While handing out accolades of appreciation, we should also note those players who contributed with Hall-of-Fame grit this season. These players laid their bodies down for the team in a year plagued with injuries.
The first Grit Award goes to Shane Victorino who slammed his body into walls and thrown baseballs to record outs and get to first base. His ruthless attack on the outfield walls threatened a body already injury-prone. I have never wanted so much to tell a player, “Hey, take it easy. Spoil the out and spare the body.” I noticed fewer collisions in the second half of the season, so maybe I got through.
Then he made the historic journey to the right side of the plate, favoring his wounded right hamstring, and began to lean into pitches to get on base. Why the umpires allowed his regular joust with the inside pitch is a wonder to me. As they say, “He took one for the team,” but I would say he took several.
The Second Grit Award goes to Mike Napoli who played with plantar fascitis, a condition he compared to running on glass with bare feet. Much of the mid-season his bat had on-the-schneiditis, a condition of carving the air against high-outside and low-outside pitches. However, in mid-August during the fabled West Coast Swing (2 of 3 each from the Giants and Dodgers) he let the dogs and the bat bark in harmony. Napoli caught fire, while his feet burned, but nobody heard about the feet, only the feats of opposite field power. After writing heartlessly about “batting crappily,” I have to give Napoli a “Gritty” for running through glass while driving in runs.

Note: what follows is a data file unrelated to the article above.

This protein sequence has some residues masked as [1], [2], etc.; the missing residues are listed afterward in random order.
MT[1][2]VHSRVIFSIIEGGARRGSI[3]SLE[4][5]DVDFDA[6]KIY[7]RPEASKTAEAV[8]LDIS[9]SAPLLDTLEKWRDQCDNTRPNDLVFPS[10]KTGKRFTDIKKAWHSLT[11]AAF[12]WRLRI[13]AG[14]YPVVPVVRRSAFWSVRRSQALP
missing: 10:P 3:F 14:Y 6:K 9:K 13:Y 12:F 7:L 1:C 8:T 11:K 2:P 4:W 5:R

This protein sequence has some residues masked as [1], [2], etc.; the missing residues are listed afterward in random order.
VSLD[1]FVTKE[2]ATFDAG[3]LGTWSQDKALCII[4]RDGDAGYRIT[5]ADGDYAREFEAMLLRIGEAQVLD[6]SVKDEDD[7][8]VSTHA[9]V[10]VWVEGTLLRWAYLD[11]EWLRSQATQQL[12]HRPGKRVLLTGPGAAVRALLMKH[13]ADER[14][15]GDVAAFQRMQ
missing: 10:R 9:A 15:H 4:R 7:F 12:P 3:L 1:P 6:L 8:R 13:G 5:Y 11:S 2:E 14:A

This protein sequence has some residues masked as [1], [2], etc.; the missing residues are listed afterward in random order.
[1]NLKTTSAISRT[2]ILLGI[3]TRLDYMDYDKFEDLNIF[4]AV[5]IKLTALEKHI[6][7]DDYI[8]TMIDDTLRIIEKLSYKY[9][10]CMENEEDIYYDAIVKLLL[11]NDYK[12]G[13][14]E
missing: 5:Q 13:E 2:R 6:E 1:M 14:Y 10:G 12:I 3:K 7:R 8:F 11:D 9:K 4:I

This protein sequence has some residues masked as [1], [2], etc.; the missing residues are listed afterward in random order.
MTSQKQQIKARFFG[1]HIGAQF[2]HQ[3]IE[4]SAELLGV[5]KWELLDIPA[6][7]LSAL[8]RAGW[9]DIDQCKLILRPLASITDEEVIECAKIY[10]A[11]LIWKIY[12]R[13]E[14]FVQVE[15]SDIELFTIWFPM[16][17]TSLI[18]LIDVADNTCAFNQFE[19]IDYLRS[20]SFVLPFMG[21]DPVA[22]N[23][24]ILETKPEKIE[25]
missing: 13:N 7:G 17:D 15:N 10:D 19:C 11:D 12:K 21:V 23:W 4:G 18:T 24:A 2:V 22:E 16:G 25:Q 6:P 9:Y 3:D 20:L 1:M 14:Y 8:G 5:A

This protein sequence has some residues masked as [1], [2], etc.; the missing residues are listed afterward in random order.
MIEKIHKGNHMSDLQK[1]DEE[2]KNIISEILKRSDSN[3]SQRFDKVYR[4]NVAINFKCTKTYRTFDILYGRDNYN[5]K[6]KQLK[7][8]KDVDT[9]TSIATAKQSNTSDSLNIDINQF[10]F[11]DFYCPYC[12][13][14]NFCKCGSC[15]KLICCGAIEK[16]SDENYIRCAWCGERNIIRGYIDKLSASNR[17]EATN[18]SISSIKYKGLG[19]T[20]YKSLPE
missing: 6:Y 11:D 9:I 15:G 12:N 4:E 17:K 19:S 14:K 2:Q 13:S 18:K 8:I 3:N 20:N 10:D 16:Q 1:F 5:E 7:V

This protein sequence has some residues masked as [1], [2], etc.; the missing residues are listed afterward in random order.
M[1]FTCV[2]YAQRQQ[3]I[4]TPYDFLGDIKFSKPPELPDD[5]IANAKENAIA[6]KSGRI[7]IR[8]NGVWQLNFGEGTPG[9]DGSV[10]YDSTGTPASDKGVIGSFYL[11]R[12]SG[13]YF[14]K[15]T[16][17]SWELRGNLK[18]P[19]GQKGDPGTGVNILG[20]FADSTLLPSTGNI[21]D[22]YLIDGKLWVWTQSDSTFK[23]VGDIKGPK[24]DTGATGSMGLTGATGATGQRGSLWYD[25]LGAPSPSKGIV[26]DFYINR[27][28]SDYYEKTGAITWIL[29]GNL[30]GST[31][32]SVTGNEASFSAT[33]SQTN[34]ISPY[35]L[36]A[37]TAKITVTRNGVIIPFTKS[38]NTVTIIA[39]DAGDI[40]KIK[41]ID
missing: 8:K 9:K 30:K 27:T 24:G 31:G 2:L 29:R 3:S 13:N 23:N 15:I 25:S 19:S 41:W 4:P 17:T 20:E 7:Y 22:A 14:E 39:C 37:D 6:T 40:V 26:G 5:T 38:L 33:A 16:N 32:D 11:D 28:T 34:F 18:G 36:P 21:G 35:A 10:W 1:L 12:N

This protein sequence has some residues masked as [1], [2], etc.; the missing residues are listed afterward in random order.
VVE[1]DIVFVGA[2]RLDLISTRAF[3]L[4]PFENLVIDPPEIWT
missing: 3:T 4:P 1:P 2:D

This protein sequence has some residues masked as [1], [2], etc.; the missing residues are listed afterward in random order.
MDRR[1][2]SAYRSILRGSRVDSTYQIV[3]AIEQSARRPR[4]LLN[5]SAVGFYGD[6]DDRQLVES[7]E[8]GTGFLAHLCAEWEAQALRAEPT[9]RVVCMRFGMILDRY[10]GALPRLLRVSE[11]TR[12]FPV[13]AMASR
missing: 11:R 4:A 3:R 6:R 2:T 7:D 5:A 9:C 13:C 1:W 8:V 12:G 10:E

The third “Gritty” is a tie between one player who rose from the grave of Tommy John surgery and another who broke his foot, stole a base, and scored on a shallow fly in the same inning. Of course I mean John Lackey and Jacoby Ellsbury. Lackey pitched inspirationally from Spring Training to the playoff-clinching win on Thursday night, a complete game of dominance. He worked quickly and gained more and more control as the season waxed, and he took a lot of hard-luck losses. No one should judge Lackey for wins and losses this year, but for the determination that will most likely give him the “Comeback of the Year” award. Not as prestigious as the “Gritty.”
Ellsbury’s romance with the disabled list would remind you of Mickey Mantle, the archetypal talent bedeviled by injuries. It looked like he was going to defy the DL this year until he hit a foul ball off the only place on his right foot unprotected by a shin guard. Ellsbury’s return to the Disabled List should not overshadow the important run he scored that same night, after stealing second with his broken foot, hustling to third on an overthrow, and scoring on a shallow fly ball, which few others in the line-up would have attempted.